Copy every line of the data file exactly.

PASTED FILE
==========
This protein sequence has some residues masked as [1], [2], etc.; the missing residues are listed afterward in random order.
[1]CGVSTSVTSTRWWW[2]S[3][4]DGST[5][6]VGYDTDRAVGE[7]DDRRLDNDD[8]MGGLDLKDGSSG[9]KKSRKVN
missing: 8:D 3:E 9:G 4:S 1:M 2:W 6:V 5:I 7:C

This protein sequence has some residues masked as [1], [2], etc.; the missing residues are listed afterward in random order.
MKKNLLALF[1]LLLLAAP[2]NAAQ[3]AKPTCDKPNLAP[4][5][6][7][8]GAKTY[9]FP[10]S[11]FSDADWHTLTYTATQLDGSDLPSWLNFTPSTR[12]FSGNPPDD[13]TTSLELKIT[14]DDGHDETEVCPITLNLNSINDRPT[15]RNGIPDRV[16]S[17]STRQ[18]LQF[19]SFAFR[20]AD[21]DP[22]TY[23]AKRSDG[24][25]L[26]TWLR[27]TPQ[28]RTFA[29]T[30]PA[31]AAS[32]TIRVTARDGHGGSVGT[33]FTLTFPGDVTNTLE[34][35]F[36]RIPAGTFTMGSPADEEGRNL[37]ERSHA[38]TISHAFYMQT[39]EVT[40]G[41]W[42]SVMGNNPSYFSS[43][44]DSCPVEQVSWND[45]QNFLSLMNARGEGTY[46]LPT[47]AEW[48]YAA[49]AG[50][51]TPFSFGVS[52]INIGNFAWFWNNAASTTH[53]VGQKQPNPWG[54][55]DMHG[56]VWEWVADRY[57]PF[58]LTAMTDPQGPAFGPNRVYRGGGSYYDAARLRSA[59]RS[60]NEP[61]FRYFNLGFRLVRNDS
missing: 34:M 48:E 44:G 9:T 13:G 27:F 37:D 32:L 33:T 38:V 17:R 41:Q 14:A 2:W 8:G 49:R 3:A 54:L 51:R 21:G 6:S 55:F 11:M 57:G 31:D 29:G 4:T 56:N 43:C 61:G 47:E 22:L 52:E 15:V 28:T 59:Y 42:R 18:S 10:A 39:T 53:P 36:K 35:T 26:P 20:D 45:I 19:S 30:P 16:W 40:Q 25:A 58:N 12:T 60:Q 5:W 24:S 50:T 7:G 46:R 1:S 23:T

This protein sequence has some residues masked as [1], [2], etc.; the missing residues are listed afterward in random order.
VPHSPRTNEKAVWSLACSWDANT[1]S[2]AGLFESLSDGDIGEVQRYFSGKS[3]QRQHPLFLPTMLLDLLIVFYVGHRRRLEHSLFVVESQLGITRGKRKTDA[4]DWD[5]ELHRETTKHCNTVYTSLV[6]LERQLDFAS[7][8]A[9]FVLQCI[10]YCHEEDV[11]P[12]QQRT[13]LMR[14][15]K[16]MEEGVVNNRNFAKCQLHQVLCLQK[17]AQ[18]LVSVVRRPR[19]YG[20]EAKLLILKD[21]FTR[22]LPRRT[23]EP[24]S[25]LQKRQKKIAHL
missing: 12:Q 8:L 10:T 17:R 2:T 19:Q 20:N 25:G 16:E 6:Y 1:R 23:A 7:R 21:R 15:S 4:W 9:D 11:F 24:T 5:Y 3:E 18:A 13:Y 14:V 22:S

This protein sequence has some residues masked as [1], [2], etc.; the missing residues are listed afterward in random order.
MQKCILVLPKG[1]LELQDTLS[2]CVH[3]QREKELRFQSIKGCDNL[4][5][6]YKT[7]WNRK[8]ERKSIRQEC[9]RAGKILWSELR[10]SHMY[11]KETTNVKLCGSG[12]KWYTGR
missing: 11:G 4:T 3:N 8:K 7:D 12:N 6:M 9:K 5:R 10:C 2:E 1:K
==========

This protein sequence has some residues masked as [1], [2], etc.; the missing residues are listed afterward in random order.
[1]CGVSTSVTSTRWWW[2]S[3][4]DGST[5][6]VGYDTDRAVGE[7]DDRRLDNDD[8]MGGLDLKDGSSG[9]KKSRKVN
missing: 8:D 3:E 9:G 4:S 1:M 2:W 6:V 5:I 7:C

This protein sequence has some residues masked as [1], [2], etc.; the missing residues are listed afterward in random order.
MKKNLLALF[1]LLLLAAP[2]NAAQ[3]AKPTCDKPNLAP[4][5][6][7][8]GAKTY[9]FP[10]S[11]FSDADWHTLTYTATQLDGSDLPSWLNFTPSTR[12]FSGNPPDD[13]TTSLELKIT[14]DDGHDETEVCPITLNLNSINDRPT[15]RNGIPDRV[16]S[17]STRQ[18]LQF[19]SFAFR[20]AD[21]DP[22]TY[23]AKRSDG[24][25]L[26]TWLR[27]TPQ[28]RTFA[29]T[30]PA[31]AAS[32]TIRVTARDGHGGSVGT[33]FTLTFPGDVTNTLE[34][35]F[36]RIPAGTFTMGSPADEEGRNL[37]ERSHA[38]TISHAFYMQT[39]EVT[40]G[41]W[42]SVMGNNPSYFSS[43][44]DSCPVEQVSWND[45]QNFLSLMNARGEGTY[46]LPT[47]AEW[48]YAA[49]AG[50][51]TPFSFGVS[52]INIGNFAWFWNNAASTTH[53]VGQKQPNPWG[54][55]DMHG[56]VWEWVADRY[57]PF[58]LTAMTDPQGPAFGPNRVYRGGGSYYDAARLRSA[59]RS[60]NEP[61]FRYFNLGFRLVRNDS
missing: 34:M 48:E 44:G 9:T 13:G 27:F 37:D 32:L 33:T 38:V 17:R 41:Q 14:A 2:W 8:G 49:R 3:A 54:L 51:R 21:G 6:S 55:F 11:M 57:G 31:D 29:G 4:T 56:N 43:C 61:G 47:E 22:L 52:E 15:V 28:T 59:Y 42:R 18:S 10:A 39:T 53:P 36:K 35:T 26:P 20:D 45:I 19:S 30:P 16:W 40:Q 25:A 58:N 12:T 60:Q 5:W 24:S 50:T 7:G 46:R 1:S 23:T

This protein sequence has some residues masked as [1], [2], etc.; the missing residues are listed afterward in random order.
VPHSPRTNEKAVWSLACSWDANT[1]S[2]AGLFESLSDGDIGEVQRYFSGKS[3]QRQHPLFLPTMLLDLLIVFYVGHRRRLEHSLFVVESQLGITRGKRKTDA[4]DWD[5]ELHRETTKHCNTVYTSLV[6]LERQLDFAS[7][8]A[9]FVLQCI[10]YCHEEDV[11]P[12]QQRT[13]LMR[14][15]K[16]MEEGVVNNRNFAKCQLHQVLCLQK[17]AQ[18]LVSVVRRPR[19]YG[20]EAKLLILKD[21]FTR[22]LPRRT[23]EP[24]S[25]LQKRQKKIAHL
missing: 12:Q 8:L 10:T 17:R 2:T 19:Q 20:N 25:G 16:E 6:Y 1:R 23:A 7:R 21:R 15:S 4:W 9:D 11:F 24:T 5:Y 3:E 18:A 13:Y 14:V 22:S

This protein sequence has some residues masked as [1], [2], etc.; the missing residues are listed afterward in random order.
MQKCILVLPKG[1]LELQDTLS[2]CVH[3]QREKELRFQSIKGCDNL[4][5][6]YKT[7]WNRK[8]ERKSIRQEC[9]RAGKILWSELR[10]SHMY[11]KETTNVKLCGSG[12]KWYTGR
missing: 11:G 4:T 3:N 8:K 7:D 12:N 6:M 9:K 5:R 10:C 2:E 1:K